In April 2015 the worst disaster to strike Nepal in decades left 9,000 people dead and 2.8 million in need of humanitarian aid. The 7.8 magnitude Ghorka earthquake caused widespread chaos and destruction across the country.

Within a week of the disaster Islamic Relief teams were on the ground providing lifesaving aid and have been working there since, helping communities rebuild their lives and address the many long-term challenges they face.

Islamic Relief’s initial three-year response helped more than 2,000 families in the remote Himalayan district of Rasuwa, as we set up permanent accommodation for families, built and repaired water supplies and provided opportunities for them to earn a living. We also trained and supported women and girls from over 250 families to ensure they had access to the training and services they need.

Building the resilience of those most vulnerable

Since the earthquake response, Islamic Relief has been building the resilience of communities through disaster risk reduction programmes and supporting access to food and livelihoods. We’re also running projects to protect vulnerable members of society, promote education and provide safe access to water and sanitation.

“Life has moved on since the earthquake for many communities but some of the poorest families have still not been able to rebuild their homes or find ways of earning a decent living,” says Talha Jamal, Islamic Relief’s Head of Mission in Nepal. “Without safe access to water, decent livelihoods and left vulnerable to protection issues, people are still caught up on in a cycle of poverty and suffering.”

Supporting women’s livelihoods in Namadi

In the district of Ramecchap in north-eastern Nepal, the people of Namadi in Gokulganaga have been struggling with ashortage of rainfall that has led to a drop in crop production. As agriculture is the main source of income, this increases their vulnerability during periods of drought, leaving them without sufficient access to food and water.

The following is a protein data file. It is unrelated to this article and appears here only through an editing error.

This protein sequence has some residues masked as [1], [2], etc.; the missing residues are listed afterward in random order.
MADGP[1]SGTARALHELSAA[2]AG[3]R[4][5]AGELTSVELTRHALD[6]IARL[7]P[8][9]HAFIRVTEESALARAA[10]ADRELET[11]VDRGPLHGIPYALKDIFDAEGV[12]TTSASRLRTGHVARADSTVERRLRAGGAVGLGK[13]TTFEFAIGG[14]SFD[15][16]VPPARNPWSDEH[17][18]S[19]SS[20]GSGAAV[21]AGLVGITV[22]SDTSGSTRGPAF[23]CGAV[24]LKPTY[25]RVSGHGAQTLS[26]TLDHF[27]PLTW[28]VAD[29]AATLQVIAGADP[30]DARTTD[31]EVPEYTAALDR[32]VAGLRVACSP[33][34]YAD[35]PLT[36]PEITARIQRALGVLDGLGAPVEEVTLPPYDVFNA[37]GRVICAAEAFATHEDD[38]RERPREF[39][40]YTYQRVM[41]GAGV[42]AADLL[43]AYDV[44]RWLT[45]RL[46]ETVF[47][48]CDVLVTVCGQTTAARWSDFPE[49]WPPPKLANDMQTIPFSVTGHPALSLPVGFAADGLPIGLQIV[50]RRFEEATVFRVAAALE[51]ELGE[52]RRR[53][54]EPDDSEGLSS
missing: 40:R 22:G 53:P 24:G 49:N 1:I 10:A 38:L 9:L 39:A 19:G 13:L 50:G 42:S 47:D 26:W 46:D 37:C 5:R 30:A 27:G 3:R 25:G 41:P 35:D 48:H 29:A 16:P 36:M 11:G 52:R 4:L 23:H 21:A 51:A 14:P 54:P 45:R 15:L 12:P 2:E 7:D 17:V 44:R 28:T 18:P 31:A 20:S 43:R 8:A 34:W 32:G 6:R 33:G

To support the community, Islamic Relief established the Lalupate Community Organisation, a female-led community group that has been meeting every month since July 2019 to discuss disaster response mechanisms in their community.

“At the beginning we thought monthly discussions on disaster recovery were just a waste of time,” says one member. However, as they reflect almost ten months on, they have been pleasantly surprised by the invaluable lessons they’ve learnt.

Through the community organisation the group identified that the best course of action would be to construct a plastic pond to reduce the impact of drought in their community. Islamic Relief then helped the women of Namadi to implement this savvy idea.

Standing near the bamboo fencing of their new pond, one member of the group describes the impact it will have on her community. “The project provided the funds to construct this 30,000 litre capacity pond.. We are happy that we will now have water for our garden and animals. At the very least, we will be able to produce food for our family.”

We’re ready to respond to the impact of COVID-19

Islamic Relief has distributed food to more than 500 families in Nepal. Our Disaster Response Team provided food parcels to the villages of Bhimtar and Shipapokhari in the Sindhpal Chowk district following an assessment. Islamic Relief will be carrying out more food distribution shortly, and plans to return to the villages to distribute tents and plastic sheeting.

This year, on the anniversary of the Ghorka earthquake that changed so many lives, Islamic Relief Nepal’s work is centred on combating the effects of COVID-19. The global crisis and local lockdown measures are having a devastating effect on the poorest communities. For those that live hand-to-mouth, the crisis has left many without any source of income, leaving them without sufficient food for survival or access to healthcare.

“To cope with the pandemic, people need food and hygiene kits and we also need to raise awareness of safe practices. We’re gearing up to provide all of this in as many communities as we can,” says Talha Jamal. “Throughout the coronavirus pandemic and beyond we will continue to support the most vulnerable people including marginalised groups, migrants, daily wage earners, pregnant women, children at risk of harm and people with disabilities.

“I thank Allah and all those who have supported our earthquake response and the work we have been doing in Nepal for the last five years. I feel humbled in serving humanity at a time when they need us most and we will continue to do all we can to support those most at risk in these difficult times.”

With conditions deteriorating daily in the country as a result of the coronavirus pandemic, we are in urgent need of support to continue our essential work. Now, more than ever, we need your help so we can be there for those who need us. Please donate to our Coronavirus Appeal now.